John Legend led the tributes to the trailblazing comedian, praising Gregory's "amazing, revolutionary life"
The comedian and prominent civil rights activist Dick Gregory has died, aged 84.
Gregory rose to fame in the 1960s, where he became known for attacking racism during his stand-up comedy routines. He was one of the first African-American comedians to regularly perform in front of white audiences, and became the first black performer to be interviewed on The Tonight Show.
The comedian was known for his no-holds-barred comedic style, with his jokes often satirising racism and civil injustice. One early joke of Gregory’s saw him mock the colour bar of the pre-civil rights era:
“Last time I was down [in the] South I walked into this restaurant and this white waitress came up to me and said: ‘We don’t serve coloured people here.’ I said: ‘That’s all right. I don’t eat coloured people. Bring me a whole fried chicken.'”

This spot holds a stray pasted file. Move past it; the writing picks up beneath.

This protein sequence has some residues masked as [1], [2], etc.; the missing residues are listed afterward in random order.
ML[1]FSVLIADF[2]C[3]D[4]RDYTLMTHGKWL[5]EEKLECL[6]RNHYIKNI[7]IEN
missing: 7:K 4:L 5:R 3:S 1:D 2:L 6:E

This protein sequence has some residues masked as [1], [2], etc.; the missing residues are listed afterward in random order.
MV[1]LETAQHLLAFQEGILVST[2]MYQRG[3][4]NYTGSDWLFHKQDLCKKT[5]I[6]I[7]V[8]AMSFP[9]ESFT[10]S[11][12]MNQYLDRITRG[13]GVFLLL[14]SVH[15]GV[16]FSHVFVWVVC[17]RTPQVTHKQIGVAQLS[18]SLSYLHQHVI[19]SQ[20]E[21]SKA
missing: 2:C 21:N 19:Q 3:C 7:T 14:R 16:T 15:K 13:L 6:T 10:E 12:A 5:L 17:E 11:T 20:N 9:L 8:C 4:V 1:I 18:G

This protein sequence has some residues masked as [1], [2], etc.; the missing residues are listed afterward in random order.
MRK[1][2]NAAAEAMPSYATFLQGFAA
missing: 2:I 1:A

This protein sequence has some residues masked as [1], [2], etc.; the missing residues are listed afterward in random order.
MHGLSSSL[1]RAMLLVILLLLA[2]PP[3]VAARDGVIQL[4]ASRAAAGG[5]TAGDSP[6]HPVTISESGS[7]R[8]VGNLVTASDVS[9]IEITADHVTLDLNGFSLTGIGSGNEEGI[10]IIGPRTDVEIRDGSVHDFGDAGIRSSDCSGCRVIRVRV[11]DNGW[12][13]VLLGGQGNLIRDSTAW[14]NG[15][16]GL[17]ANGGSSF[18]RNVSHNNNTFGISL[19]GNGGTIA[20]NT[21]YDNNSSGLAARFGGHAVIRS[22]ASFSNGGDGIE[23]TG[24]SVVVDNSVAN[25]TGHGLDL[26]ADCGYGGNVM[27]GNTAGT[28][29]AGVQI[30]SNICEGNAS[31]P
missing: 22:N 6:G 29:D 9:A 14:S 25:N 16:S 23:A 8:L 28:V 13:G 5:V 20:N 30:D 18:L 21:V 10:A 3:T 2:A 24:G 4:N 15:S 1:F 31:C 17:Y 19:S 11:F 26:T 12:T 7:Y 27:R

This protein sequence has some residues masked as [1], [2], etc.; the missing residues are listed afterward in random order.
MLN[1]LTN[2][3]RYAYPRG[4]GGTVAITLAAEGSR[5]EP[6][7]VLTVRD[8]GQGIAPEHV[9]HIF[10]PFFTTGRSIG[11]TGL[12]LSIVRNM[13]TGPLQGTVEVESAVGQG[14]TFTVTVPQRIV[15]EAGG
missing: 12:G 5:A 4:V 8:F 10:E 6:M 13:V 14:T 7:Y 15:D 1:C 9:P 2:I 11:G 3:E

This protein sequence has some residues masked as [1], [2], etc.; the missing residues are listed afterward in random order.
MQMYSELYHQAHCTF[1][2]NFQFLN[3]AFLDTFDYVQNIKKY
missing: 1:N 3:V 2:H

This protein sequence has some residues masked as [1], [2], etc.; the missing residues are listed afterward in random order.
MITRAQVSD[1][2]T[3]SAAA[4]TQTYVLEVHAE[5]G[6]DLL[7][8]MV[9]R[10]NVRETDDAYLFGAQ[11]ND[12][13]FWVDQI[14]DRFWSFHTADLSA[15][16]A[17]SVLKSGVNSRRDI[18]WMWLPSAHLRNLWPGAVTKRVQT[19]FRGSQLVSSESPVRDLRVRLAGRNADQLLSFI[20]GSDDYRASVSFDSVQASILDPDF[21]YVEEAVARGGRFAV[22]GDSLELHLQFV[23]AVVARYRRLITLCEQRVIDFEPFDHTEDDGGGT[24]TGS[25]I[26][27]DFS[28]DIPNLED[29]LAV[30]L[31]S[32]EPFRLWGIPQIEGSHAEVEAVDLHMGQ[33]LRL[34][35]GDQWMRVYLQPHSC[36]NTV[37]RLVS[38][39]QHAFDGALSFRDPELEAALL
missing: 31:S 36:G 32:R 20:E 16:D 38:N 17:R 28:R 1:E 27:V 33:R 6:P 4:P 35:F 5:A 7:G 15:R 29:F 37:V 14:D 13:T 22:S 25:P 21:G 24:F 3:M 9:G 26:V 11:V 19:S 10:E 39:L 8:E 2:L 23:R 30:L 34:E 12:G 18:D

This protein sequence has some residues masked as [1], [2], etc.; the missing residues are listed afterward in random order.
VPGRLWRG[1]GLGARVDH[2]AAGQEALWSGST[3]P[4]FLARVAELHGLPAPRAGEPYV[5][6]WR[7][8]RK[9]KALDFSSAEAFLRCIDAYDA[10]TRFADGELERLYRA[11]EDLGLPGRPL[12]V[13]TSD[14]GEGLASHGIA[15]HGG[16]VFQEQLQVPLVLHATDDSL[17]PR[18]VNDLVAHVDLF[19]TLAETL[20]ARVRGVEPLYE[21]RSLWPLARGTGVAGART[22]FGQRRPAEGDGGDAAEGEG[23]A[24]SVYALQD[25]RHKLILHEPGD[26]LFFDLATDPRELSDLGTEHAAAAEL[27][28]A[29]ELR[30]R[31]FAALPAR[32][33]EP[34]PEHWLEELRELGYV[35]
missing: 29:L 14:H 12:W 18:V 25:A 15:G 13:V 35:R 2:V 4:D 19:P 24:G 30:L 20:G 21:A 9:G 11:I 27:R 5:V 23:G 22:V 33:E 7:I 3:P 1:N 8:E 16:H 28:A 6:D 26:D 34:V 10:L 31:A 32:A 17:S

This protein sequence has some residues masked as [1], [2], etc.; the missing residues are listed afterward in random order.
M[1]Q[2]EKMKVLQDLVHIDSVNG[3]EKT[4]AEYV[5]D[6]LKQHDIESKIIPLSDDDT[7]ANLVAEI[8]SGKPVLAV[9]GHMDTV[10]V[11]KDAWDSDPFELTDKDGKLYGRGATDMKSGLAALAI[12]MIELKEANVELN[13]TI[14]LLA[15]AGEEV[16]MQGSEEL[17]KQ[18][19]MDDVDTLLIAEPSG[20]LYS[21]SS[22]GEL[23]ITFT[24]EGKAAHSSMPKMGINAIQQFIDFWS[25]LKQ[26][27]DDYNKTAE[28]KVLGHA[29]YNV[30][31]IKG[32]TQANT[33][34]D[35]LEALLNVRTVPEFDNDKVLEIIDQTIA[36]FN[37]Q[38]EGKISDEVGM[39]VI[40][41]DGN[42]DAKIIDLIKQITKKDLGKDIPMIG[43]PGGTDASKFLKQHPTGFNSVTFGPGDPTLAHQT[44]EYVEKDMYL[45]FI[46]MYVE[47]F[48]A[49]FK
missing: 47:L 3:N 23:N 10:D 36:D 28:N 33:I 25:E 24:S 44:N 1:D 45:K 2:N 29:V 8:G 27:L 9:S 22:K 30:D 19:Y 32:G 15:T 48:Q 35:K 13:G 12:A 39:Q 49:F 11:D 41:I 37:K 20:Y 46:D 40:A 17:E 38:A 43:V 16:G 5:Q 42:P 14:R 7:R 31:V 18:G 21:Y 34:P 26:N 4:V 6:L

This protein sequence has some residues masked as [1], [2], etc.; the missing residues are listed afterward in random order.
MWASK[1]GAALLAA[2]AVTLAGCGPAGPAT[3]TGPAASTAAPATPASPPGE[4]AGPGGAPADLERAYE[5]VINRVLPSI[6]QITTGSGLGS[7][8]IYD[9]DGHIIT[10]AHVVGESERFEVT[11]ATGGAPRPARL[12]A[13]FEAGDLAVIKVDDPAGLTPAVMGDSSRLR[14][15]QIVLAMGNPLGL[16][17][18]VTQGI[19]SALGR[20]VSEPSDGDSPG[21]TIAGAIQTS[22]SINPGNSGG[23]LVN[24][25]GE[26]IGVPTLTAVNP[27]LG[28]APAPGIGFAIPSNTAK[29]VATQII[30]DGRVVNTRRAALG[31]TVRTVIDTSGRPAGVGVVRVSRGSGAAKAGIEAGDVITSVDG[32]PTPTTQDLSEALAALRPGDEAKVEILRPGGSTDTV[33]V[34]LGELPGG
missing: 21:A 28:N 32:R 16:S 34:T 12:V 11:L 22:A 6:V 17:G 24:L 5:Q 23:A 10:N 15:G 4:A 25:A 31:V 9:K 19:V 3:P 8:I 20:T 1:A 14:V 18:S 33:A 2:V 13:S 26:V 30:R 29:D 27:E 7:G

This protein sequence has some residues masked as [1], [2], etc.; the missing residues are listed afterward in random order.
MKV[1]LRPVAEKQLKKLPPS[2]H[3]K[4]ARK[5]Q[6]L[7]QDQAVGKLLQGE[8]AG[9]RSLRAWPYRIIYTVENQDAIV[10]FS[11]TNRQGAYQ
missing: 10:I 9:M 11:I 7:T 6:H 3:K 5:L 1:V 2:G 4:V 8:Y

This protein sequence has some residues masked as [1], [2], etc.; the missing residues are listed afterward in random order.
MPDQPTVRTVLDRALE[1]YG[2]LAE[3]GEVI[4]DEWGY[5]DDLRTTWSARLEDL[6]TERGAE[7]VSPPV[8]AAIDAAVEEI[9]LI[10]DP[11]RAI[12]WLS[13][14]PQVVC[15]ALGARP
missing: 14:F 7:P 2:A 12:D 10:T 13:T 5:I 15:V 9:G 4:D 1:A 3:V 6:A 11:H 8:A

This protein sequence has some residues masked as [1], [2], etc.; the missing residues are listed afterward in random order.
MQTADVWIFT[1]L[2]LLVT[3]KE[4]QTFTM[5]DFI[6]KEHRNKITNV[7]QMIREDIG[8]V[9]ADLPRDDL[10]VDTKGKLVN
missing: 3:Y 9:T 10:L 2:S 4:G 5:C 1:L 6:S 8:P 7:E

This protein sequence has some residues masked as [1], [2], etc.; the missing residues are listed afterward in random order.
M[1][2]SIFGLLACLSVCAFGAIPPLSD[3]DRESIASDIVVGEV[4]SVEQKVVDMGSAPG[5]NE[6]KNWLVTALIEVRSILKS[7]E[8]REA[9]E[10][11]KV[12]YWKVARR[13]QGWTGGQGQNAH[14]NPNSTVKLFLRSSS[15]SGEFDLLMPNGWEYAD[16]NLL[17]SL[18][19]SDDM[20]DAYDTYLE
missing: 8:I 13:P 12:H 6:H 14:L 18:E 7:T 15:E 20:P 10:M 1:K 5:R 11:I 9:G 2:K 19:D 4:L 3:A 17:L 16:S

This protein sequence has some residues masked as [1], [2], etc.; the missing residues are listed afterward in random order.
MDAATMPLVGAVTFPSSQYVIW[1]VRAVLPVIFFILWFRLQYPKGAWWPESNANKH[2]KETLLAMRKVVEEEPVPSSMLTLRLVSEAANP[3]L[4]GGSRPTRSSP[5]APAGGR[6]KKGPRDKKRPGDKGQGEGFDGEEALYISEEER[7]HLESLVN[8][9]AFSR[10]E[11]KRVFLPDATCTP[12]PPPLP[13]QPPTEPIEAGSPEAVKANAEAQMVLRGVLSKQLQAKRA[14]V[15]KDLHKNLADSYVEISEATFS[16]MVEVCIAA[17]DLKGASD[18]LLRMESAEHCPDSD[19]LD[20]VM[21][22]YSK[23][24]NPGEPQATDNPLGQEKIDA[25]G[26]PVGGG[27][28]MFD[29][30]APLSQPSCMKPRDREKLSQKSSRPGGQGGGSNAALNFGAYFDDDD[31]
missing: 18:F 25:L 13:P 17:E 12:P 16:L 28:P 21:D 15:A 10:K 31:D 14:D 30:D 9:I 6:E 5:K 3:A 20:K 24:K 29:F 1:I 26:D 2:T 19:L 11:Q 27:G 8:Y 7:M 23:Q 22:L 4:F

Gregory utilised his fame to become a prominent civil rights activist, becoming friends with both Martin Luther King Jr and Malcolm X, marching in Selma, and becoming a vocal opponent of the Vietnam War.
Gregory passed away yesterday (August 19) from an undisclosed illness at a hospital in Washington D.C. His son Christian confirmed the news in a tribute Instagram post, which you can see below.
John Legend led the tributes to Gregory, praising the comedian for leading “an amazing, revolutionary life.” See a selection of tributes to Gregory below.
Gregory is survived by his wife Lillian, who he married in 1959, and their 10 children.